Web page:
Nanoscale imaging of shale fragments with coherent X-ray diffraction
Peer reviewed, Journal article
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Original versionChattopadhyay, B., Madathiparambil, A. S., Mürer, F. K., Cerasi, P., Chushkin, Y., Zontone, F., Gibaud, A. & Breiby, D. W. (2020). Nanoscale imaging of shale fragments with coherent X-ray diffraction. Journal of applied crystallography, 53, 1562-1569. https://doi.org/10.1107/S1600576720013850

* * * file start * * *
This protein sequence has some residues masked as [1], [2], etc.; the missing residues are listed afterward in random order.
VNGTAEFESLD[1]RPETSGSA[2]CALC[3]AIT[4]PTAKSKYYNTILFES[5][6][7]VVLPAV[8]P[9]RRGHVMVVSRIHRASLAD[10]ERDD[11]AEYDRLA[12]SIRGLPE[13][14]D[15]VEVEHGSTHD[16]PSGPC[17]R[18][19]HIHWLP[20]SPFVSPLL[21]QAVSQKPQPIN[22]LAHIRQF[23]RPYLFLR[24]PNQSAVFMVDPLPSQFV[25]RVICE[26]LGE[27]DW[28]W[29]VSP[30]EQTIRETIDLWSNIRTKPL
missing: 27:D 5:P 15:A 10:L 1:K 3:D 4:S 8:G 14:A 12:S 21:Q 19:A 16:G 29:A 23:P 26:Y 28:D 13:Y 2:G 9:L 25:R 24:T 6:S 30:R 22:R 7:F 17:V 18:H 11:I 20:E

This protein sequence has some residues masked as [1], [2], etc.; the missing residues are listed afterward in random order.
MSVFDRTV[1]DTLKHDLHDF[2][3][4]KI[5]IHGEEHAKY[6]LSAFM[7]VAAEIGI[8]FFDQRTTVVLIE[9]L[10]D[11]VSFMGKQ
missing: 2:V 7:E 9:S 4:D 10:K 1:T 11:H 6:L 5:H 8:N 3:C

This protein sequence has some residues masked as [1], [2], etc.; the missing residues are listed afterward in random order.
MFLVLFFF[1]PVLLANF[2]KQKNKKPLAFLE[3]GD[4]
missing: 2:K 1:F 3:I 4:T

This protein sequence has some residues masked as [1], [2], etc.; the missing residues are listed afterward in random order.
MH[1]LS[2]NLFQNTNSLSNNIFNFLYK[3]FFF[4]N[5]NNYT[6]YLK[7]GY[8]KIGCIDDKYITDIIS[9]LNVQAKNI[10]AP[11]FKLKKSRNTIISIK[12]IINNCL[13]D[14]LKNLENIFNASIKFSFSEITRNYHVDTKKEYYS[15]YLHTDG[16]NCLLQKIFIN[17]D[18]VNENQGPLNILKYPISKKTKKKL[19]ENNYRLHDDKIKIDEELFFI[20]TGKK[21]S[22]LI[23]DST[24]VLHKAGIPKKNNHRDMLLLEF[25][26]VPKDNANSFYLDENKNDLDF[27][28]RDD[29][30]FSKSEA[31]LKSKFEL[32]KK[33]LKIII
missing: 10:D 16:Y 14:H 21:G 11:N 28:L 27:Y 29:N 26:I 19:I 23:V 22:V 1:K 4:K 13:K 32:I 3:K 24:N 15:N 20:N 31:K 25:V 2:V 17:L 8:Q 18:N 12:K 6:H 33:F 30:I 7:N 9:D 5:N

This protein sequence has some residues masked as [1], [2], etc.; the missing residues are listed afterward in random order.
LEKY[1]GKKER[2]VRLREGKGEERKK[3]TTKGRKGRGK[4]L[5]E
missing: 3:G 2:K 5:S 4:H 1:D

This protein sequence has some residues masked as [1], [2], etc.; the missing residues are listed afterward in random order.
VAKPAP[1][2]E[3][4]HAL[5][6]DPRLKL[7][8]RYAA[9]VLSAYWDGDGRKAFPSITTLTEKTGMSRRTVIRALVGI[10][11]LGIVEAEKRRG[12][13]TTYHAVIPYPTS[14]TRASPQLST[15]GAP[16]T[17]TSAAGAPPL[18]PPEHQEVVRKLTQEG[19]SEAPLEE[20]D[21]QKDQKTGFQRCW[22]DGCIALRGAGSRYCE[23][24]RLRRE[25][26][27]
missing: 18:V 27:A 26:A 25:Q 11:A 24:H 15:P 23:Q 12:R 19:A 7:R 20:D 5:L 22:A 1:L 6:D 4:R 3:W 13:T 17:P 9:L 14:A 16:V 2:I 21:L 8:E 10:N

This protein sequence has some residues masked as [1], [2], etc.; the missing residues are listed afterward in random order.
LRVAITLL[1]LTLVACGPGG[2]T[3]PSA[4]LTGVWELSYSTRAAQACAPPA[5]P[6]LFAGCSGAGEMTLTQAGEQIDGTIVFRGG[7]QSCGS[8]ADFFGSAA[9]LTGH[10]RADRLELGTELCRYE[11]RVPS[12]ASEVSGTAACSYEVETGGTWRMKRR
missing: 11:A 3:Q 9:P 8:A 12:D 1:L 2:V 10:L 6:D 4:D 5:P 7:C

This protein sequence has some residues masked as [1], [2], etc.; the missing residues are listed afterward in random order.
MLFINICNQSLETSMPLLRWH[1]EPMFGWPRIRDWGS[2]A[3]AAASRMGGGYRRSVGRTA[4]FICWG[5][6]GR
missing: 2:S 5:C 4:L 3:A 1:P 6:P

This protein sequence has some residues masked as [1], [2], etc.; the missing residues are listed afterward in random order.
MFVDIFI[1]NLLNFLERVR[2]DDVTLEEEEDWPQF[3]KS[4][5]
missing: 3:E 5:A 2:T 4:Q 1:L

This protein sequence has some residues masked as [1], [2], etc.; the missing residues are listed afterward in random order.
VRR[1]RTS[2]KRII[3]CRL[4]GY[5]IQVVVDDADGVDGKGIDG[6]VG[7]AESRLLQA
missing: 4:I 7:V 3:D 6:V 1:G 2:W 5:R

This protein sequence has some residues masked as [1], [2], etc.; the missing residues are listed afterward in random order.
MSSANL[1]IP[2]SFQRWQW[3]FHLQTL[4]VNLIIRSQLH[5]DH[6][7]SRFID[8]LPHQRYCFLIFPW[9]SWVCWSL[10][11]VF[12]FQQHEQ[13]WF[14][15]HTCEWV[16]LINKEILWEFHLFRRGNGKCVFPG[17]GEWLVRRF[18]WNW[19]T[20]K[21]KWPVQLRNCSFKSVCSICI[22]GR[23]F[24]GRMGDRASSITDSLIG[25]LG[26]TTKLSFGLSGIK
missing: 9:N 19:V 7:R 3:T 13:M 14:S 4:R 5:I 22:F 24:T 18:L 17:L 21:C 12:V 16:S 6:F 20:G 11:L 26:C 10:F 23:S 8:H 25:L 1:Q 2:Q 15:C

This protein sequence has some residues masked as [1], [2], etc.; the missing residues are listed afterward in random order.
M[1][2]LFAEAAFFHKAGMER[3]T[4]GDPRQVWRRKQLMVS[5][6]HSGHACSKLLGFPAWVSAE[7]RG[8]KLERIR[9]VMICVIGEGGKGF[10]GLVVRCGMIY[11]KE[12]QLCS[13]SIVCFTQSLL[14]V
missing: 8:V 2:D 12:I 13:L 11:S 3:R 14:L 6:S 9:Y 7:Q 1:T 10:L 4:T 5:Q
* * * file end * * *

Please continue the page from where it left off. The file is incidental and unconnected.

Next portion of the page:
Despite the abundance of shales in the Earth's crust and their industrial and environmental importance, their microscale physical properties are poorly understood, owing to the presence of many structurally related mineral phases and a porous network structure spanning several length scales. Here, the use of coherent X-ray diffraction imaging (CXDI) to study the internal structure of microscopic shale fragments is demonstrated. Simultaneous wide-angle X-ray diffraction (WAXD) measurement facilitated the study of the mineralogy of the shale microparticles. It was possible to identify pyrite nanocrystals as inclusions in the quartz–clay matrix and the volume of closed unconnected pores was estimated. The combined CXDI–WAXD analysis enabled the establishment of a correlation between sample morphology and crystallite shape and size. The results highlight the potential of the combined CXDI–WAXD approach as an upcoming imaging modality for 3D nanoscale studies of shales and other geological formations via serial measurements of microscopic fragments.